Friday, December 6, 2013

Where have all the Geese Gone?

There's this beautiful, little inlet along my drive to work. It's a perfect place from which to launch a boat into the chain of five lakes that make this part of the world extra special.  I always look as I drive by, but rarely stop because if you have ever been where Canadian Geese congregate, you already know the layer of dropping they leave behind. But I've been noticing something is off the last few days. Where have all the geese gone? Before I was even parked, the reason was crystal clear.
 
It is bitterly cold here, and it got that way in a flash. Shelves of ice stretch out from the sides of the large lake, and the wind has picked up. A recipe for what lay before me. The inlet, on the eastern shore is now stacked with blades of ice.
 
Imagine you are a 20 pound bird, just minding your own business, and this starts bumping your side. How long would you tolerate the ice ripping at your feathers?
The same feathers you need to stay alive.
I snapped just five pictures before rushing back to my car, but I was still curious. Could I guess where they had gone? I've started to learn the patterns of the Yahara river. It will take a lifetime to really understand, but maybe, just maybe, I know.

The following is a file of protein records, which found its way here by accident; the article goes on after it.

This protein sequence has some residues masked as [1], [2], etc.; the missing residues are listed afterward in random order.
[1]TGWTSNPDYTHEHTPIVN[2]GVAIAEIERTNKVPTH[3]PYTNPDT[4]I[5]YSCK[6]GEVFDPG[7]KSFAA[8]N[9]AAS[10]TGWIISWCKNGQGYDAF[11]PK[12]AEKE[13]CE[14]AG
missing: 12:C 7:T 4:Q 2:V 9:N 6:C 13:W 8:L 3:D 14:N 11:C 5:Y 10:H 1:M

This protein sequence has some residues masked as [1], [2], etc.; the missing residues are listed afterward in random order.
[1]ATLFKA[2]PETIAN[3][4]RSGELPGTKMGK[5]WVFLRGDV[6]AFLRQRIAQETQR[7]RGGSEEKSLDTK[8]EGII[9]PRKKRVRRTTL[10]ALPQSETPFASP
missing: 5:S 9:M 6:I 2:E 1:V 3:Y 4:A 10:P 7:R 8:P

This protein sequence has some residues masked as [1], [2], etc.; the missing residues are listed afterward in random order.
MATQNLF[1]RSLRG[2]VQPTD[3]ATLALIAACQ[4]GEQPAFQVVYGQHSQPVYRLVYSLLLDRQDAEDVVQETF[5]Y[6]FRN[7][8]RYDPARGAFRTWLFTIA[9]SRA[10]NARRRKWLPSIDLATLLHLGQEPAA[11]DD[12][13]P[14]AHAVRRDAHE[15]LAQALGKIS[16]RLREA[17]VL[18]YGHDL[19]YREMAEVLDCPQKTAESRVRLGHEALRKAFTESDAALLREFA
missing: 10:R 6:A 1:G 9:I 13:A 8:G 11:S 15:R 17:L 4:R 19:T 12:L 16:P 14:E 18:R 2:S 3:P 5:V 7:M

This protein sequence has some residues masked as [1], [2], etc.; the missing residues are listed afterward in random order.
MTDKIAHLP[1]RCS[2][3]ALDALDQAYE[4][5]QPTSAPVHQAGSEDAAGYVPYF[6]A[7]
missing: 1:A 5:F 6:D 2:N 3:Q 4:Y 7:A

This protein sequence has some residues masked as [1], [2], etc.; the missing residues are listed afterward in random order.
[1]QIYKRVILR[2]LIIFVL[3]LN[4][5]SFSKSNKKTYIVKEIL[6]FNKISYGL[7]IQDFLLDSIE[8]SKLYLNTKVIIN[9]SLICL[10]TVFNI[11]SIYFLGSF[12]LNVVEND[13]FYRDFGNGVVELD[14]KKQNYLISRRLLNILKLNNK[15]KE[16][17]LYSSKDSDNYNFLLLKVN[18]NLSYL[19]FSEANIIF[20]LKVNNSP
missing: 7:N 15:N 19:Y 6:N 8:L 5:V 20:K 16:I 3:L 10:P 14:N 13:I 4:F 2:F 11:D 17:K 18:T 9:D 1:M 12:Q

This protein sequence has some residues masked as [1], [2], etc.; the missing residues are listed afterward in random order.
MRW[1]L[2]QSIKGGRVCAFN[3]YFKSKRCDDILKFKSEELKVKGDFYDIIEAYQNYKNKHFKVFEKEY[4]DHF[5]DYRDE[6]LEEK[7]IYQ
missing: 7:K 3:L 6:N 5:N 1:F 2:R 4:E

I'll admit my first guess was wrong, but here they are. Hundreds of them now dot the ice shelf of the Yahara river as it splits to go around the isthmus that holds the dog park at Viking County Park. At least what they leave behind there will fall to the bottom of the river when the spring returns. No goose is dumb enough to take on the labs and retrievers that really were inside the park on this insanely cold day.

Riddle solved.
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